The Perils of Nostalgia

  1. Updates

Jill Vialet

A friend of mine made the observation the other day that almost all the criticisms of our approach begin with some version of “When I was young…” I think she’s right.  People fondly remember play and recess  – the halcyon days of youth, unencumbered by pressures and constraints of adulthood.   I’m not knocking nostalgia wholesale, but our memories don’t tend to be all that accurate, reflecting specific incidents more often than the general state of things, as columnist Steve Duin so ably points out in his column on recess and Playworks in the Portland Oregonian. 

But perhaps more importantly, times have indeed changed.  It’s funny how we are quick to acknowledge the huge global changes that have occurred in the last twenty years when we are discussing social media or economic globalization, but when it comes to things related to childhood – play, education – it is almost assumed that nothing has changed at all.  It could be argued that this resistance to acknowledging change presents one of the single greatest obstacles we have in building systems that best serve kids.
 
Some changes require an uncomfortable and extended focus on how things actually are, right now. These frequent references to the way things once were only serve to distract us from making the changes that need to be made. In this case, nostalgia is a distraction.  Play has changed.  Recess has changed.  Coaches have changed. And kids are kids.  We owe them our unwavering focus on the very real problems of today so that we can provide them with the very real solutions so desperately needed.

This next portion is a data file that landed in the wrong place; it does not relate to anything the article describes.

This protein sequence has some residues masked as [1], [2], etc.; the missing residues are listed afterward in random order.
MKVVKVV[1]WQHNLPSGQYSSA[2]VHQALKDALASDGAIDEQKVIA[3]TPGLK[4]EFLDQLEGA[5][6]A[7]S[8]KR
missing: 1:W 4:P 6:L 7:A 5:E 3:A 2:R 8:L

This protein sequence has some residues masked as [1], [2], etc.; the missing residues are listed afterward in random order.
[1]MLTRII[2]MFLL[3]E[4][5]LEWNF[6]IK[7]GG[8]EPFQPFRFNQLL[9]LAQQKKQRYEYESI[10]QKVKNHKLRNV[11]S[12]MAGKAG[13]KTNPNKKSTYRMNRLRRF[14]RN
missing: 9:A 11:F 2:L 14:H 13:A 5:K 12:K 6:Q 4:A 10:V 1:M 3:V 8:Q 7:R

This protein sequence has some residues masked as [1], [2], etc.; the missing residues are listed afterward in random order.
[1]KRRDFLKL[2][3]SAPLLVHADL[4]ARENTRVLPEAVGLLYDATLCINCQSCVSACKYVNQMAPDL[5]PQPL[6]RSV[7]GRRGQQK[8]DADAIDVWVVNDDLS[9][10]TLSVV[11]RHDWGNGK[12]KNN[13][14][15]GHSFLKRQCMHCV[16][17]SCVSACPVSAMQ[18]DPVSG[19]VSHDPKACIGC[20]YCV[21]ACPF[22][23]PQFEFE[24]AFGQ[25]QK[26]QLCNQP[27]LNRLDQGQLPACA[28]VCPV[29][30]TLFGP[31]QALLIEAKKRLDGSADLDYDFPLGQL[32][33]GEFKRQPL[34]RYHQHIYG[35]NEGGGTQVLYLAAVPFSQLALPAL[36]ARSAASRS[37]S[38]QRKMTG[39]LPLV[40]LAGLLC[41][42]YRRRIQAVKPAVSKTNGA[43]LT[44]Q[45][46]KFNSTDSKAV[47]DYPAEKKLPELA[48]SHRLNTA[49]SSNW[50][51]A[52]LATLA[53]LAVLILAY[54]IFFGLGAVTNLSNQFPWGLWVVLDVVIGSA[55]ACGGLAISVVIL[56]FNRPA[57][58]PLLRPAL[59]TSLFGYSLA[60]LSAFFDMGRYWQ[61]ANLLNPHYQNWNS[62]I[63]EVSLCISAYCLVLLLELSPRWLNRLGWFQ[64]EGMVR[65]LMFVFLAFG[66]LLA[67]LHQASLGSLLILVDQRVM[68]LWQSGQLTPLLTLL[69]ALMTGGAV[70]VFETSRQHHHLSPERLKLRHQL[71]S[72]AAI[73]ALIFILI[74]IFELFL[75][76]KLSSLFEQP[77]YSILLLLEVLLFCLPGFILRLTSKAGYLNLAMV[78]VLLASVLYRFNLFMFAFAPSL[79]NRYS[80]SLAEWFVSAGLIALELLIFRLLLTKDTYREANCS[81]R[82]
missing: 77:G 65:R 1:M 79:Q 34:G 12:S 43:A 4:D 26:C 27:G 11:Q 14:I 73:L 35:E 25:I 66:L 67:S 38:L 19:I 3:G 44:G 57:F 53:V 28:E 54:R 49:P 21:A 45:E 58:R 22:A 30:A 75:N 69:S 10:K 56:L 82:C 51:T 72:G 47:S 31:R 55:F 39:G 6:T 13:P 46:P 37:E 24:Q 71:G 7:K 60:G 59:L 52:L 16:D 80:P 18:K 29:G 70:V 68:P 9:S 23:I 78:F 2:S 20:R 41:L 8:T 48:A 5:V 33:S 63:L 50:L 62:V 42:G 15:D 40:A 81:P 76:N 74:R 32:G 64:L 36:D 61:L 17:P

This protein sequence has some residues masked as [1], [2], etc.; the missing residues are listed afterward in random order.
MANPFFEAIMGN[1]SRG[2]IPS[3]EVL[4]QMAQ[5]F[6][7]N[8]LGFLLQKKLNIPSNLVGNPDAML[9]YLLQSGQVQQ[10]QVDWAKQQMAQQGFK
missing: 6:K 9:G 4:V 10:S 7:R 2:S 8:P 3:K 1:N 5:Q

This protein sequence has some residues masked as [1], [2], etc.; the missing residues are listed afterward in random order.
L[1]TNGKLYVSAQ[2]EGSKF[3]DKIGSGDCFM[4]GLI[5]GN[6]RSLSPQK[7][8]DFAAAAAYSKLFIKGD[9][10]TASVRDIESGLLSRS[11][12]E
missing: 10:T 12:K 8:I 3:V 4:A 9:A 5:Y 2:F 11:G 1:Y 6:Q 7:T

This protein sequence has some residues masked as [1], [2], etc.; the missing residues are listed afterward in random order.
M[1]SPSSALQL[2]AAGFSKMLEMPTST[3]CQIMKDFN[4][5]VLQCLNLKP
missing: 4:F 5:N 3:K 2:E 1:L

More Updates


November 9, 2020

Play Builds Serious Skills ›

Playtime is many things. It’s fun for children. It’s an escape for busy parents. But it’s much more than that. According to Dr. Stephanie M. Carlson, distinguished McKnight University Professor at the University of Minnesota, and Reflection Sciences co-founder, “Play is about as ‘blueprinted’ a behavior as you can have in terms of basic survival and reproduction.” Furthermore,…

October 6, 2020

Using Play to Foster Social Connections and Physical Activity ›

Play isn’t just fun and games – it’s a vital aspect of our health and well-being. When we play, we engage our bodies, minds, and senses, creating opportunities for increased physical activity, learning, and connection with others. Play can even help relieve stress and support the development of important social-emotional skills, including communication and cooperation.…

September 3, 2020

How Equity, Trauma, and Play Intersect ›

The play opportunity gap Play is critical for healthy child development as it is a safe way for kids to experiment and practice building relationships and cooperating with others. And yet, even in normal circumstances before COVID-19, there wasn’t an equal opportunity for every kid to play. We need to make sure this disparity does…